If you think we are genuinely concerned with this increased lawlessness – for that is what it truly is – you are right. Open disregard for the rule of law in the matter of driving, bespeaks a bigger, more insidious problem, one we see in society at-large: laws are subject to the individual. That is a dangerous notion.
School starts next week. We hope that nothing happens that will seriously alter the course of anyone’s life, young or old. Planning ahead, following the rules, and keeping a cool head will help it be a safe year for all.
Mayor Nancy R. Rossi and her staff are inviting residents to participate in a town hall meeting from 7-9 p.m. today in the Harriet C. North Community Room on the second floor of City Hall, 355 Main St.
Organizers said residents are encouraged to bring prepared questions about issues affecting them or the city.
Questions are limited to two, and attendees are asked to keep each one under two minutes so all voices can be heard. In addition, one follow-up question is allowed after each initial question. Those rules may be altered by the moderator at the meeting, organizers said.
Opportunities for participants to submit questions or comments in writing as an alternative to speaking will also be available, organizers said.
The town hall moderator is Christopher Suggs, a resident of Allingtown and member of the Planning and Zoning Commission.
The meeting will be livestreamed on the mayor’s Facebook page. Questions will be taken from Facebook live between breaks or at the moderator’s discretion.
For more information, call the mayor’s office at (203) 937-3510.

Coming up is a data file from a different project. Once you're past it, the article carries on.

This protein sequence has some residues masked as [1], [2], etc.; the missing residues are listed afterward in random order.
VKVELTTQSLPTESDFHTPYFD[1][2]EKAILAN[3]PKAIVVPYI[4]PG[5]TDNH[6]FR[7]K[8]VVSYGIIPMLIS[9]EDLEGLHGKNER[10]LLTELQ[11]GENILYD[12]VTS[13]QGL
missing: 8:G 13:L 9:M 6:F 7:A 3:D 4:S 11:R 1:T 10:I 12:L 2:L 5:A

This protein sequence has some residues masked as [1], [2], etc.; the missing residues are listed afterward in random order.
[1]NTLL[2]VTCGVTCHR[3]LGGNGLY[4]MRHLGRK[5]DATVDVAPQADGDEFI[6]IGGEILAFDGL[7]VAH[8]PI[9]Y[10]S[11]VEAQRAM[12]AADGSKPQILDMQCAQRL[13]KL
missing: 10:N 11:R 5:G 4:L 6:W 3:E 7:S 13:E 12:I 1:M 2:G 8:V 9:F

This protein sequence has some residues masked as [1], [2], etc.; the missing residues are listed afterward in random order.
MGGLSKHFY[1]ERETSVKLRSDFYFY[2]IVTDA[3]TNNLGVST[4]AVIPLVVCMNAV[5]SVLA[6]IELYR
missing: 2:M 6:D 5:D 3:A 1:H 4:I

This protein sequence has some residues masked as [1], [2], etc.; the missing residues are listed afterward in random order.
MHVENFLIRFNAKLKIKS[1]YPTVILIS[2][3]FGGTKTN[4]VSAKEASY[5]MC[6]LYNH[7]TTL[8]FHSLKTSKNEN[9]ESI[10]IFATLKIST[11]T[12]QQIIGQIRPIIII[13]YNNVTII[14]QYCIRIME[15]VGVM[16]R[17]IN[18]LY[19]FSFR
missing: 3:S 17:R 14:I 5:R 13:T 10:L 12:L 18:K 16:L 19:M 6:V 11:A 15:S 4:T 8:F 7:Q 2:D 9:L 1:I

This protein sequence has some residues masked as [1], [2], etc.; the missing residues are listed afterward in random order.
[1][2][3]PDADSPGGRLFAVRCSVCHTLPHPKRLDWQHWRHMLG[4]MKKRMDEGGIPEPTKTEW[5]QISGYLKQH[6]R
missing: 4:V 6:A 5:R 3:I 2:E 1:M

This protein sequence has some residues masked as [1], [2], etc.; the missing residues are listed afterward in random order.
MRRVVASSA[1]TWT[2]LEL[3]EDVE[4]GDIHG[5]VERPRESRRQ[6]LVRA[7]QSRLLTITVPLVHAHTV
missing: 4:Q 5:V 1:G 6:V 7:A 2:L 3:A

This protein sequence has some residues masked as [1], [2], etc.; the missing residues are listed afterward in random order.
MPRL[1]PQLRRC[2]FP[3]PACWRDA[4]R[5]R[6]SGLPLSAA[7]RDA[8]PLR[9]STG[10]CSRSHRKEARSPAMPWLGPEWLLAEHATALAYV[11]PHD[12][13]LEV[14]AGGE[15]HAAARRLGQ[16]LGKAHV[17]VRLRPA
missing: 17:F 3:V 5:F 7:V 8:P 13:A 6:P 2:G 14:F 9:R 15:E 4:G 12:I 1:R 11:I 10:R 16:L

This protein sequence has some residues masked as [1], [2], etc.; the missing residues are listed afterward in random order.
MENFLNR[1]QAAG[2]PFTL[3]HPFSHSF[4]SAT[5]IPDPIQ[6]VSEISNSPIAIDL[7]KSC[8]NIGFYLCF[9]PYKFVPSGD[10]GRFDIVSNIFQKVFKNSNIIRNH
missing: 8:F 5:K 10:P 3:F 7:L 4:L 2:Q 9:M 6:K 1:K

Well, honeybunch, here it is jest a few days from the new school year! It seems like only yestiday we were talkin’ about how much school is gonna be out for the next eight weeks or so. Before you know it, the eight weeks are up, and the kiddies find themselves at the end of their summer. No more are the school year’s waiting until Labor Day to open – with the exception of a few private schools. Nope. They start earlier, but they still don’t get out earlier. Go figger.
Of course, our editor has a few thoughts in this week’s editorial page about traffic and drivers. Cobina was tellin’ him about how she’s been in her gassamobuggy several mornings over the past couple o’ weeks and people are jest makin’ like stop lights and stop signs don’t exist – at least not for them. M’self was drivin’ t’other day on El-em Street near the Elm Diner, and at Second and Elm, she paused to stop for the light which changed. A car came up from behind her and jest blew past the light.
Last week, I was drivin’ along Brown Street, and I stopped at a four-way stop at one o’ the streets, and a thoid car saw we were stoppin’ so he just barreled through. Somebody’s gonna git hurt and then there are gonna be pearls clutched and tears streamin’.
D’ya think it might be cuz most o’ society now is goin’ to pot, and people don’t think authority – or authority figgers – need to be listened to? That’s Cobina’s take on the matter.